SuperPi 1.5 is a mainstay amongst benchmarkers to compare x86 performance. Two tests are common 1M and 32M which run multiple loops calculating Pi to 1 million and 32 million digits it uses Intel extensions in its code base so comparisons to AMD chips are not as valid. 32M is affected greatly by memory bandwidth and latency.
wPrime is another benchmark that is commonly used for x86 performance and also works on calculating Pi. wPrime is multithreaded and the two tests sizes available are 32M and 1024M. Version 1.55 is used as that is the accepted version at hwbot. Memory performance is still tied closely to final results, but bandwidth is less important than latency.
Results are great all around but knocking timings down to 8-8-8 and clocking to 1900 MHz shows a slightly larger performance gain due to BCLK adjustments that also raised CPU speed by 2%. wPrime 1024M results actually took longer at 2133 MHz due to increased latency by moving to a 2T command rate.
These are complete system benchmarks that are commonly used around the world. These software are the latest in a decades worth of Futuremark products and evaluate total system performance as it pertains to the average desktop user’s experience. From 3D calculations to storage performance and video transcoding. Futuremark also includes whitepapers on the test that go into greater detail about each benchmark. The Entire suite was run for both benchmarks with subcategory totals being listed in the charts.
PCMark Vantage actually sees stock speed and timings performing better overall very slightly despite improved performance in certain subtests. PCMark 7 results are more inline with what is expected. 1900 8-8-8 provides best overall performance due in part to the 2% system clock advantage however in most tests performance increased by much more than the 2% system clock relates to specifically in computation/productivity tests.
Passmark’s software is also used to evaluate total system performance but offers specific hardware related pages to refer to for testing specific components. The entire suite is run and the total Passmark rating is included, much like WEI ratings in windows the total Passmark score is limited by the weakest components in your PC. The individual tabs are included to breakdown hardware specific tests and the memory tab was selected for representation in the chart below.
Although the total passmark rating is highest with the fastest RAM multiplier used, memory performance shows the exact opposite. 1900 8-8-8 wins overall due to the enhanced bandwidth and reduced latency of the memory sticks.
AIDA64 2.2 engineer edition from Finalwire is used in our motherboard reviews and is a great indicator of both CPU and memory stick performance. As this is a memory review, we have eliminated the CPU/FPU results from the chart and focus solely on memory performance.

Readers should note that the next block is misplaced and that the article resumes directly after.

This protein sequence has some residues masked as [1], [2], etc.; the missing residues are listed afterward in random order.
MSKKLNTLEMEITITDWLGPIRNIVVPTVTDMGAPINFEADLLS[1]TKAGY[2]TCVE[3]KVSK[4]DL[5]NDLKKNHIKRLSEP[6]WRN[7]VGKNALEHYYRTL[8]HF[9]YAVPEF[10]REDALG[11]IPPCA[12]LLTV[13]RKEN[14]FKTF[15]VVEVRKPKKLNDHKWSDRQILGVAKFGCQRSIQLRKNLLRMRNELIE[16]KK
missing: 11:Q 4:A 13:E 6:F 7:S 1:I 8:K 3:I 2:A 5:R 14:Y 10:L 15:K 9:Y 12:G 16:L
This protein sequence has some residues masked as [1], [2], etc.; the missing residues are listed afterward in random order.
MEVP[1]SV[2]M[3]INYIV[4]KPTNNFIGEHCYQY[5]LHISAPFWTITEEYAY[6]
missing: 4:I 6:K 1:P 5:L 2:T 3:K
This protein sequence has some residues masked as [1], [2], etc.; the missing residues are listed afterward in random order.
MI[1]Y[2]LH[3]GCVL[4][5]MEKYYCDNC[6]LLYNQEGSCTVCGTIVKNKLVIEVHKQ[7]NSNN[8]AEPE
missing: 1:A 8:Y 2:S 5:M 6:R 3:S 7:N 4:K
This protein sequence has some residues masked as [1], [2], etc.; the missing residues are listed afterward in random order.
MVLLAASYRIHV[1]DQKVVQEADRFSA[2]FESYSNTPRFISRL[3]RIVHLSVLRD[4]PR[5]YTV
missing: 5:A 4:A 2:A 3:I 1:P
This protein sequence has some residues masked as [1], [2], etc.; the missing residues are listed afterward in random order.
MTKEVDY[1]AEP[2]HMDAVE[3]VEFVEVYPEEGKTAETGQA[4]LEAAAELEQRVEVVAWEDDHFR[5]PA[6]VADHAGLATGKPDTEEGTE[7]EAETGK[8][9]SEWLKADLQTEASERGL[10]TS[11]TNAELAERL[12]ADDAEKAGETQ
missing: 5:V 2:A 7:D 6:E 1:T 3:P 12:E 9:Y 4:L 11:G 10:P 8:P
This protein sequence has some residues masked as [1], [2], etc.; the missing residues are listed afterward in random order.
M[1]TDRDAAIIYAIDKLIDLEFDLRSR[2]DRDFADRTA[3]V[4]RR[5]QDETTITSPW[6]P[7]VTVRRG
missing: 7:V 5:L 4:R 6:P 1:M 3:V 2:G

As expected the higher the speed of the RAM the greater the performance with approximately 5% better performance in every test using the 2133 multiplier instead of the 1866. 1900 8-8-8 performed right in the middle although latency was extremely close to the 2133 results being off by only .1 ns.
3DMark Vantage and 3DMark 11 are used to evaluate synthetic gaming system performance. The focus on game tests and use a number of predefined presets to make comparisons easy for users. Both tests are run using Performance and Extreme Presets.
Vantage Performance results are skewed in favor of the fastest memory setting due to DX10 API and low resolution used in the performance test. Feeding the GPU is the overriding goal. In all other tests performance is very even with only a slight edge going to the 1900 8-8-8 setting.
For gaming tests we looked at The Dukes video card review and followed his example. Lost Planet 2, Hawx 2, final Fantasy 14 and Alien vs Predator were selected. All used 1920x1080P resolution 8x AF 4x AA with all texture/details setting raised to maximum allowed values. This represents the gaming audience that already has a high def display and a 580 GTX video card.
Results here are confusing with one game showing the lowest performance with the the fastest memory setting, another game showing the best performance with the fastest memory. What is obvious though and what was entirely expected is that gaming performance is generally not affected by memory performance once the threshold has been passed. (The threshold is generally what the CPU manufacturer recommends for memory speed).